Paul Greenberg

Memory is not the mere recollection of fact, as anyone who's tried to record his memories will know. As in a dream, the landscape alters. Times are jumbled, locations are switched, people misidentified. Emotions when recollected may be intensified or softened, recalled exactly or artfully rearranged, even invented.

I was five years old when I started public school, so I will not take a petrified oath that it happened just this way. But the memory of that day comes back whenever I have a particular kind of cheese sandwich, my equivalent of Proust's madeleine. The other day the memory was triggered by a story in the Wall Street Journal. ("Reports Warns Influx/of Hispanics in South/Creates School Crisis.")

In my five-year-old's world, which centered about the kitchen in back of the store on Texas Avenue in Shreveport, people were divided into basically two classes: shopkeepers and customers. There were two languages, Yiddish and English. One for home and one for the street. Hebrew was reserved for prayers and special occasions; no one actually spoke it. It was like the Passover dishes, stored upstairs in dusty boxes.

But I was about to enter a different world now. My mother took me to the trolley that day and told the driver where to let me off. "You be nice to them," my mother had told me, "and they'll be nice to you."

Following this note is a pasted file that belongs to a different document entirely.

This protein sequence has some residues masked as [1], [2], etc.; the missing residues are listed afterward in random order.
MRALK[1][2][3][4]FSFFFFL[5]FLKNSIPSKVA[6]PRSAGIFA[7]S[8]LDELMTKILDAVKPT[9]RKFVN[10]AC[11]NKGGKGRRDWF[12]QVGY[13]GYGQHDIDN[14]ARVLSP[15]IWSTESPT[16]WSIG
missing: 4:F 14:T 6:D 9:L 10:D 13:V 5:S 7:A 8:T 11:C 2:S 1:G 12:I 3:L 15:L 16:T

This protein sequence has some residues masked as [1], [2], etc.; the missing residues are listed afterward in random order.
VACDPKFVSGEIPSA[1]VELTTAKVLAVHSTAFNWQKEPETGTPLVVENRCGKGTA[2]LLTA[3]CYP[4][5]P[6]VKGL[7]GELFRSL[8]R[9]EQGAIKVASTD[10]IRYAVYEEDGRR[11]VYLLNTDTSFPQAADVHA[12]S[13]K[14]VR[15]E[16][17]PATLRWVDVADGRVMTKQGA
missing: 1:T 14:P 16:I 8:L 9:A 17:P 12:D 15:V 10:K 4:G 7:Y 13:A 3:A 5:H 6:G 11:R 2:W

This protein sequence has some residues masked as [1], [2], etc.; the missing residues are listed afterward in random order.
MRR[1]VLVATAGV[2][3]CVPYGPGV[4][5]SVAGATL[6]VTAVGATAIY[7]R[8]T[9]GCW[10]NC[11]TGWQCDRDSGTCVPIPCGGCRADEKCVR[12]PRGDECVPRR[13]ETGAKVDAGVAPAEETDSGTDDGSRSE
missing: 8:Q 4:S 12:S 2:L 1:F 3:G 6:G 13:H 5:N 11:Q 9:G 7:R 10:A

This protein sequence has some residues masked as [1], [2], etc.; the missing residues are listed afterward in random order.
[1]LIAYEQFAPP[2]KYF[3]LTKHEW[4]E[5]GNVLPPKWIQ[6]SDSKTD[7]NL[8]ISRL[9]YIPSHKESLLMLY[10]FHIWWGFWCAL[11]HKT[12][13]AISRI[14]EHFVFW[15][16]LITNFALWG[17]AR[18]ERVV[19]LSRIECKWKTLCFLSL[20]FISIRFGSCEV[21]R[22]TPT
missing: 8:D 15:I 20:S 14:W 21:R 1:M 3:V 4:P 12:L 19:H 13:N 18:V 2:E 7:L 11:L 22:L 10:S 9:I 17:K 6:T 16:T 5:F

Even then I could sense when she was putting on a brave front. There was something fearful behind her assurances, and I caught it. I envied her. She didn't have to get on the scary-looking trolley with the mean-looking driver. Or wonder how to reach the cord if you wanted to get off. What would happen if you pulled it too soon? Would you have to get off anyway? What if you pulled it too late? Better not to do anything at all and call attention to yourself, but then you would keep riding forever. ...

At school, when the bell rang, I found my class and tried to follow what the teacher was saying. I didn't get every word or even most of them; her language, her clothes, her stiffness were all new to me, and I couldn't help staring.

She kept addressing someone named Y'all, and telling us to do things, but I had no idea what was expected of me. In the end I settled for watching the other kids and trying to copy whatever they did, though not very well.

I'd been drilled in Sir and Ma'am, but I hadn't yet mastered Please and Thank You, and they seemed terribly important to the teacher, and hard to remember.

Paul Greenberg

Pulitzer Prize-winning Paul Greenberg, one of the most respected and honored commentators in America, is the editorial page editor of the Arkansas Democrat-Gazette.